It’s one of the great ironies of the technology world that the incandescent bulb - a universal symbol of the ‘Eureka moment’ - is itself heading for obsolescence. But with a number of more efficient lighting options gaining an ever-increasing market share, it’s probably only a matter of time before a technology that’s been with us for more than a century flickers its last.
The lion’s share of this new lighting market is expected to be dominated by light-emitting diodes (LEDs), which, according to estimates, will account for around 60 per cent of the global lighting market by 2020.
However, according to an increasingly vocal group of engineers, the rise of the LED could be held in check if engineers fail to deal with a flickering issue that arises when LEDs are combined with dimmer switches.
The issue first came to prominence when the authors of a 2010 IEEE paper combined a random wall dimmer with a random LED and found that they interacted to produce a repetitive flicker at 3.15Hz - which is within the frequency band of concern for photosensitive epilepsy.
Scott Brown, senior vice-president of marketing with Silicon Valley power conversion specialist iWatt, believes that the industry could ‘crash and burn’ if this issue isn’t rapidly addressed.
Essentially, a dimmer takes our incoming AC signal and hacks out a portion of each phase
Scott Brown, iWatt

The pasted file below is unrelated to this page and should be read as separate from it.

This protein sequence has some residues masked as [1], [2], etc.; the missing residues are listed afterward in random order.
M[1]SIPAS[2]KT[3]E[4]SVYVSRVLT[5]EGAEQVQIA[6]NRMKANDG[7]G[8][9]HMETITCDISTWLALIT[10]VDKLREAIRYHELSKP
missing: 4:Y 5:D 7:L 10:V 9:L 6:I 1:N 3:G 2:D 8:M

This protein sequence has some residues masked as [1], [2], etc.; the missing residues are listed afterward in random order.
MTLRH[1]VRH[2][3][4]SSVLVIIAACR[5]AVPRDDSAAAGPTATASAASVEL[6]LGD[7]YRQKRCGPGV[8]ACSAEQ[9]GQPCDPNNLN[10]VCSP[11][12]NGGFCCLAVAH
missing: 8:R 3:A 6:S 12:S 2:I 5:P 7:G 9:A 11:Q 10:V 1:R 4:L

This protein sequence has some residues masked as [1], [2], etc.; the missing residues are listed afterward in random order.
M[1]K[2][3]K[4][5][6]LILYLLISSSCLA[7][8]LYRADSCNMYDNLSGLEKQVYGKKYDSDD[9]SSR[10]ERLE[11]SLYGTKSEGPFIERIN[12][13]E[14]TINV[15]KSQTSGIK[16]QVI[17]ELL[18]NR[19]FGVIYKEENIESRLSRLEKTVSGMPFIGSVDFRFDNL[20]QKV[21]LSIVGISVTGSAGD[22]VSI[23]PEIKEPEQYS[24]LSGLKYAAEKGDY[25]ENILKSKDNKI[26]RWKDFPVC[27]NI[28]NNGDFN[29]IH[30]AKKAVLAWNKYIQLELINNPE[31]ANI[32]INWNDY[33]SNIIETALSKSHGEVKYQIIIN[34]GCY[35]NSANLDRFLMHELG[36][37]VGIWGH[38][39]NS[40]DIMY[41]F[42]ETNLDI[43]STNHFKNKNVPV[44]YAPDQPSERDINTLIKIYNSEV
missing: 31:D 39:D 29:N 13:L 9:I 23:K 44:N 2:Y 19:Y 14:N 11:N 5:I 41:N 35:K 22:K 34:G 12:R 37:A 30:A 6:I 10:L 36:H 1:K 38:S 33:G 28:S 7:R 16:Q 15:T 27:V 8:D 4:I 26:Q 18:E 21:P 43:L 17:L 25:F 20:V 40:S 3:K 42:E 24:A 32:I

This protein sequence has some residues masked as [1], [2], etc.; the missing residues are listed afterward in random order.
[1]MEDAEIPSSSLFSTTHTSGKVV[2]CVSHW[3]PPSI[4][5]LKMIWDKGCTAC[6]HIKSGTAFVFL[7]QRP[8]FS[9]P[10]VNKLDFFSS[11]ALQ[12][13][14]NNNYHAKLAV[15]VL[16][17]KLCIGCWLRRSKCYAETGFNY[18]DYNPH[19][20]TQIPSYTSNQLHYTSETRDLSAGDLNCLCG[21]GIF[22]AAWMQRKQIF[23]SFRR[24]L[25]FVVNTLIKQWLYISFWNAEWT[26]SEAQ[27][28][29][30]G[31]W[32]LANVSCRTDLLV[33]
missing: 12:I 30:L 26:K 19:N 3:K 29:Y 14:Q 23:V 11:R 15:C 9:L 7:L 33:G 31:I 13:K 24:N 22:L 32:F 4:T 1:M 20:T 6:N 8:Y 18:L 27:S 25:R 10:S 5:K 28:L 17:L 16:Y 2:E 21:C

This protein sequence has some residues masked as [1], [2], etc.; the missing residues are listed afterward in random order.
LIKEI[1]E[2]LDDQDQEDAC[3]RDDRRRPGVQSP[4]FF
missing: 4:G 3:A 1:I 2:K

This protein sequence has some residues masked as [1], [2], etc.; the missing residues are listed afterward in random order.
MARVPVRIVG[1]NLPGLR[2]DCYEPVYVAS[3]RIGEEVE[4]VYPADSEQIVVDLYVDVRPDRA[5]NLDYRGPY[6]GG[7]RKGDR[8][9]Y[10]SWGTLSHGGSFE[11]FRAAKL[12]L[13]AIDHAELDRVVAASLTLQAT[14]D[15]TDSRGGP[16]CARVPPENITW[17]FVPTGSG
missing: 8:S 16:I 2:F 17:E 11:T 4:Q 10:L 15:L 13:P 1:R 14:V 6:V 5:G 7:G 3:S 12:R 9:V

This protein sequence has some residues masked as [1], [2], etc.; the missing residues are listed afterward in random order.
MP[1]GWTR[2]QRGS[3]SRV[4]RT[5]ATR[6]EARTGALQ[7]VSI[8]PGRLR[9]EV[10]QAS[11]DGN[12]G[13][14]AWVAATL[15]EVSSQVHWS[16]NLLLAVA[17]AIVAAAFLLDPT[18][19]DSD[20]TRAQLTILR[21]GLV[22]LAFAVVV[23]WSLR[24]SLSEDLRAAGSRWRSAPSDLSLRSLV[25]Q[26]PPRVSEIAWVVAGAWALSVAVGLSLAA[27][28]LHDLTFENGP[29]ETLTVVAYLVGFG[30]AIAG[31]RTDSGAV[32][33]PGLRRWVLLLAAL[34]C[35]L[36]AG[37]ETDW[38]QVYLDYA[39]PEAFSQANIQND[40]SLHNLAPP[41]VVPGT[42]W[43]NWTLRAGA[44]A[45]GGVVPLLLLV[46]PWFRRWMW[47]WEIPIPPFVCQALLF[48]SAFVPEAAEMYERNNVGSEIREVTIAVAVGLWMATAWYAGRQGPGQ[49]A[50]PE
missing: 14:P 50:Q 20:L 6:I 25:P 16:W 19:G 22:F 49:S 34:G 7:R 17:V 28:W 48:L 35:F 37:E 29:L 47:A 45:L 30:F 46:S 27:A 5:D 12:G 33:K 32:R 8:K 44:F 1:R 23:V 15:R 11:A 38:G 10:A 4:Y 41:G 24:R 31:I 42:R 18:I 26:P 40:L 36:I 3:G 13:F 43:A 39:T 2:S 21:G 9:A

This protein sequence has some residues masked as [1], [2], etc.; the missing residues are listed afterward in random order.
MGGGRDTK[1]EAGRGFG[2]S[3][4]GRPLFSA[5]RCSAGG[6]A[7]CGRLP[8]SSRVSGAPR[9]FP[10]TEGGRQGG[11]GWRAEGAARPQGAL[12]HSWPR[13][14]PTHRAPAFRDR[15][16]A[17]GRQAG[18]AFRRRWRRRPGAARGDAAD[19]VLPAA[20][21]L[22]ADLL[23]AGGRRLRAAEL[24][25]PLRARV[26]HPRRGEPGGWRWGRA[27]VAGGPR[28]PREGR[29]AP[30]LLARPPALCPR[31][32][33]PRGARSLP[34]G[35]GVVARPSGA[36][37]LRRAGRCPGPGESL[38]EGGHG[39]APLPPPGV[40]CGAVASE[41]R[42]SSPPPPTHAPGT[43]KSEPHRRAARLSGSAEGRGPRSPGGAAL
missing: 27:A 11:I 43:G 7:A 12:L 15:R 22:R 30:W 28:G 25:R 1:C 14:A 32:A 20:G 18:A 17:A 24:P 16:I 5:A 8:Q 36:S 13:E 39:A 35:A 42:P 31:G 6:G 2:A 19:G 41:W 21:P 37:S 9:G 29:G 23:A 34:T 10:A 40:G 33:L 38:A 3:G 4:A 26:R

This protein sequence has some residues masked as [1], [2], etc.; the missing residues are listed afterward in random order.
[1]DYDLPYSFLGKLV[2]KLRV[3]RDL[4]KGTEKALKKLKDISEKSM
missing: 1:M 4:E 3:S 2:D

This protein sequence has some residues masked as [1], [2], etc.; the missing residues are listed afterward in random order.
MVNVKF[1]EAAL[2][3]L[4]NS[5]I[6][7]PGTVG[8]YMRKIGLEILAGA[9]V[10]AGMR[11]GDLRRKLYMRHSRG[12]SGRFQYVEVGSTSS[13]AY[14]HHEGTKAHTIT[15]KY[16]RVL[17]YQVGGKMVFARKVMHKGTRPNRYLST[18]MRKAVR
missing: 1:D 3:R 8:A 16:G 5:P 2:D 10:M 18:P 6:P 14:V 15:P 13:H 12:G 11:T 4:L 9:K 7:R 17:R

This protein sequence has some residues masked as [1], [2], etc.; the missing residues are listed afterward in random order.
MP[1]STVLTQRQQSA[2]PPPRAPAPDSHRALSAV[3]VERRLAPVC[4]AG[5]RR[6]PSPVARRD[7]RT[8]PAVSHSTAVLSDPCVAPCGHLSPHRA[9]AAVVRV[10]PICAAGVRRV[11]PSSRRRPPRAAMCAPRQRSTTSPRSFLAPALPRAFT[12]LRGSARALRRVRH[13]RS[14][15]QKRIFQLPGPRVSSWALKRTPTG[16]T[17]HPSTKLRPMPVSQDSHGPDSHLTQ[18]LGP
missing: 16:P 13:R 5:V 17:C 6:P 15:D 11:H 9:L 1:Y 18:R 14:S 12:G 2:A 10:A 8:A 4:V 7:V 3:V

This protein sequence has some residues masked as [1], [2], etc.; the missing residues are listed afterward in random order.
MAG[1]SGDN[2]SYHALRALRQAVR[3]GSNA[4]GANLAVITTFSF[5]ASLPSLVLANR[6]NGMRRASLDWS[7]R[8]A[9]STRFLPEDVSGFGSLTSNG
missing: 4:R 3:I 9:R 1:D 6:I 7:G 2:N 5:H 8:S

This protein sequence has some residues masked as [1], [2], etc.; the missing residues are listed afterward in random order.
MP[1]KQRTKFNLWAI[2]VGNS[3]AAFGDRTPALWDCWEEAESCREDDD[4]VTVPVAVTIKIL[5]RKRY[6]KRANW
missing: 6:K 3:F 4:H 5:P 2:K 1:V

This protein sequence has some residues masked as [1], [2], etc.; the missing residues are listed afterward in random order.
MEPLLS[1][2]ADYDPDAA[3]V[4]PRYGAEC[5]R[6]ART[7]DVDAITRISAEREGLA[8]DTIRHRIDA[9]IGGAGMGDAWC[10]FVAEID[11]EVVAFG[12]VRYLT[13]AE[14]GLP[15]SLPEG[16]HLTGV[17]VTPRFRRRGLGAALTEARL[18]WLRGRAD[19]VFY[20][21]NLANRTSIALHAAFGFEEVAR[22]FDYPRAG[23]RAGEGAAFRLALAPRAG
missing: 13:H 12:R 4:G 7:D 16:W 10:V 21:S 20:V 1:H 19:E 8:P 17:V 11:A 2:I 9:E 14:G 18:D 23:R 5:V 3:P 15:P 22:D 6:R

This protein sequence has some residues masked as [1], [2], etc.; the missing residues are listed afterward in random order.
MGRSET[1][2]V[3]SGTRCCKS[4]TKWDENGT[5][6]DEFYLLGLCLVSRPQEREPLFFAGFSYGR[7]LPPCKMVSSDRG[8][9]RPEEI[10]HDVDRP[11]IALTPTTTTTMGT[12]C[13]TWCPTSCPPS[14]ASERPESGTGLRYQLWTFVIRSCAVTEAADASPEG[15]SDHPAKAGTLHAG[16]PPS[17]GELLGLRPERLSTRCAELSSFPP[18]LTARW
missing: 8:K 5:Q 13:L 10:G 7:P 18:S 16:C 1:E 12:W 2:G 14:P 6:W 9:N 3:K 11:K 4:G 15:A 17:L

Here in the UK where dimmer switches are less widespread, it’s perhaps less of a problem; but elsewhere in the world - particularly in the US - dimmers are ubiquitous, and Brown is concerned.
‘We consider it to be a really serious issue,’ he said. ‘If you were to kit out your kitchen with fancy LED lighting and your kid has an epileptic fit on a weekly basis, that’s clearly totally unacceptable. That’s going to make the news and put people off making the investment in LED lightbulbs.’
iWatt has a solution to this problem in the form of its ‘prime accurate’ digital control technology, which already has a 90 per cent share in the power brick market for tablet computers and around 40 per cent of the smartphone market.
‘It’s surprisingly difficult to work with a wall dimmer,’ explained Brown. ‘Essentially, a dimmer takes our incoming AC signal and hacks out a portion of each phase. That works great when all you’re doing is trying to heat up a resistive load, and the nice thing about incandescent bulbs is they have a very long time constant so during the off period you don’t see any flicker.
‘Having to take that phase-cut AC waveform and convert it into the desired DC current that you need to drive an LED is not that easy, and most of our competitors, because they’re analogue, have to come up with some analogue estimation of this voltage waveform and convert it into an analogue-estimated DC current on the other side of a transformer isolation barrier.
‘iWatt’s digital controllers incorporate a two-stage approach adding digital control for a chopping circuit, a simple circuit that takes the rectified AC voltage and does exactly as it sounds: it chops that voltage and converts it.’